Dalton needed a kidney transplant and his brother James did not think twice before offering his.
James and Dalton Ignley are identical twins and they share quite a special bond. Growing up, they've pulled pranks on the people they love since it was hard to tell them apart. But, they grew up and went on to focus on their careers, but their bond was still strong. At 25, Dalton had to undergo an annual health examination because those were the rules laid down by his employer, the local garbage removal service company, reveals Today. However, he was in for a shock when he got to know that his blood pressure was alarmingly high- almost 200 over 180.
“They rushed me to the hospital ... for stroke-like conditions,” Dalton, now 29, of Greenville, Pennsylvania, said. “They told me, ‘Well it looks like you have a kidney issue.’” This diagnosis left him confused because he felt perfectly healthy, despite what the doctor told him. “I was like, “How can I be in kidney failure? I’m not sick,’” Dalton said. “At the time it was like a shock. How is this happening to me, a 26-year-old?” Apparently, Dalton's condition was an inflammation of the kidney's filters called glomerulonephritis. While this isn't genetic, it is a leading cause of renal failure, according to his doctor, Dr. Sundaram Hariharan, medical director of kidney and pancreas transplantation at UPMC.
Though Dalton was in stage-3 kidney failure, his organ continued to work well until April 2017, after which he had to be hooked onto dialysis, and it helped him for almost a year. Come January 2018, he fell terribly sick due to pneumonia and he had to be switched to hemodialysis. This meant that a machine and an artificial kidney was cleaning his blood. He had no option but to quit his job as doctors told him that his best option was a kidney transplant. Dalton turned to his brother for help who immediately agreed to donate a kidney for his brother.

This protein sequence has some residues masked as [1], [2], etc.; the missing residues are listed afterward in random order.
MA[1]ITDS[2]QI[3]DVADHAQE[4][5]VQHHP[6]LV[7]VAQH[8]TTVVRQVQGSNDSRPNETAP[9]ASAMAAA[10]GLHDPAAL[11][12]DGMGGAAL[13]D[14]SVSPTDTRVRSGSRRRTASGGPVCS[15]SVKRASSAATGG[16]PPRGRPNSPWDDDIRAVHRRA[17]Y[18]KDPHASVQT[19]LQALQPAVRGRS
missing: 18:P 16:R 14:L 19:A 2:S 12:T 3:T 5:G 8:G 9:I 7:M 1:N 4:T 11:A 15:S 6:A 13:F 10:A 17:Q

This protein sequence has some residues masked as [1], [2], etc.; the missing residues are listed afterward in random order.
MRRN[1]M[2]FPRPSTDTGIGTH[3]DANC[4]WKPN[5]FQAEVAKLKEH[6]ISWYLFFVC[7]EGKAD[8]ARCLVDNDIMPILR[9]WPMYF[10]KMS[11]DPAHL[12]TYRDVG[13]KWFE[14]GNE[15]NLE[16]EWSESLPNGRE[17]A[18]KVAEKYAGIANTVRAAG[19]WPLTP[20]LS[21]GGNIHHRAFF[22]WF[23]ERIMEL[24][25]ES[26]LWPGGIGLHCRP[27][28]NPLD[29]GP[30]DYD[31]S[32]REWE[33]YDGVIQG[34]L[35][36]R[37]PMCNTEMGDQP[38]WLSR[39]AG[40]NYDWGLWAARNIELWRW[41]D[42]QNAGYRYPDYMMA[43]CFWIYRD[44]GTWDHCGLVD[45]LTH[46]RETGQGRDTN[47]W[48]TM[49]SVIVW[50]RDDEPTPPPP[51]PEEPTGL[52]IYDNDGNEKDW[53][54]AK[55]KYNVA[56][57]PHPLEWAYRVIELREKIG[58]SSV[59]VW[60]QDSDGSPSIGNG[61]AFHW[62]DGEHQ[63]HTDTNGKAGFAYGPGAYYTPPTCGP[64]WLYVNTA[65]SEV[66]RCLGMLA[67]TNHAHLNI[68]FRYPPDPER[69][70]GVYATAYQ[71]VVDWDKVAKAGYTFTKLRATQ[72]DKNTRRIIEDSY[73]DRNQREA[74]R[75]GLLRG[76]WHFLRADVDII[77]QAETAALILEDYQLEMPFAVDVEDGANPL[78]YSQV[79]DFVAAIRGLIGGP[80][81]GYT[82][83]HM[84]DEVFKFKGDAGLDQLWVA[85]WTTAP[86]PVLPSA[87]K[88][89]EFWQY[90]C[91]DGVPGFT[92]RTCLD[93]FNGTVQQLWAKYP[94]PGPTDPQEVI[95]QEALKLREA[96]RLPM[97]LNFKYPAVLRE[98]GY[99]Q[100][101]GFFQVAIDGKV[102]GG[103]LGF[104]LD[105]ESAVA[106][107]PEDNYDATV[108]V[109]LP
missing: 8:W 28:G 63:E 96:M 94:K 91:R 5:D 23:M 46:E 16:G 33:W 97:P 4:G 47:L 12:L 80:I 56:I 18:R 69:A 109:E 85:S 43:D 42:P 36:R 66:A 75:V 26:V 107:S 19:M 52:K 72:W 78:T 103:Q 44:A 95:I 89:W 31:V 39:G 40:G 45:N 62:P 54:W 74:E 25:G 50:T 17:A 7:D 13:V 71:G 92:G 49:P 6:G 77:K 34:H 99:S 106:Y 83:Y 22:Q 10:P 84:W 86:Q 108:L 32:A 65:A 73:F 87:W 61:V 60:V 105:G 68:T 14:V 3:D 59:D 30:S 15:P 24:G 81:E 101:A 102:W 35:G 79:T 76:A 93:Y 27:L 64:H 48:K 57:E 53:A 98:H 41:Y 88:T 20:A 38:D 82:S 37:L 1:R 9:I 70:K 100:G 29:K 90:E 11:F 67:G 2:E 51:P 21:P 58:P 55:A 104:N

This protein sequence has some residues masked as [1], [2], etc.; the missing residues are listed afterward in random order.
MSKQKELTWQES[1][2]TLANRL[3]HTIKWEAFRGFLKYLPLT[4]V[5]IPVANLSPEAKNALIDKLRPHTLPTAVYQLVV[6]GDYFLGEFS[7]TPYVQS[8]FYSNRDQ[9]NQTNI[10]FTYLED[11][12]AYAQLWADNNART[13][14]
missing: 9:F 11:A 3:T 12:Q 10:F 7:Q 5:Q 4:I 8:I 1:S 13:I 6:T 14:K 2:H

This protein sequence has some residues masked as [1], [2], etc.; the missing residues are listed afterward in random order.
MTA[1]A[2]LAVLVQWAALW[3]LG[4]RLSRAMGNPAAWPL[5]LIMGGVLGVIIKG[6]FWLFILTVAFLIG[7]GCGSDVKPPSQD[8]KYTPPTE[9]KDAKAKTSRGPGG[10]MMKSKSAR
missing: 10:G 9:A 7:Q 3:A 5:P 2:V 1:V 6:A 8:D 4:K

“I don’t think I ever really did ask him to donate,” Dalton said. “He automatically said yes.” James didn't have to think twice about his decision. “It was the most important thing I had to do,” James, 29, of Tulsa, Oklahoma, said. “I felt like if I had the chance, I would do whatever I could.” But James had to lose some weight. At 6 feet 1 inch tall weighing 299 pounds, James had always been a “bigger guy.” Though the hospital offered to help him through a dietician, he decided to try things out on his own. He made small changes like walking around more often and cutting sugar, and he began to notice changes. “My whole life sort of just changed,” James said.
These changes, along with a few more lifestyle alterations made him lose 60 pounds before the surgery was scheduled. “The fact that I needed to donate a kidney made it so I’ve been able just to change,” he said. In May 2018, the kidney transplant was done and it was an immediate success. “Identical twins give the rare opportunity for the recipient to live as if his kidney is his own," Dr. Hariharan said via email. "Giving immunosuppressants for many years is associated with serious side effects, so if we can eliminate that, especially for a young patient, that’s the best thing we can do.”
Dr. Hariharan added that if an organ donation is from an identical twin, the chances of the patient living a normal life after the transplant is very high, like Dalton and James. The twins are doing well, too. Dalton hopes to be able to return to work soon, as he says, "I'm feeling great." James, who now weighs 275 pounds, says he's very happy he was able to help his brother out in time. “It's a chance, an opportunity to do something for your fellow man, person, stranger, neighbor, family member and I think I did what everyone else would have done,” James said. “There’s nothing more special and rewarding.”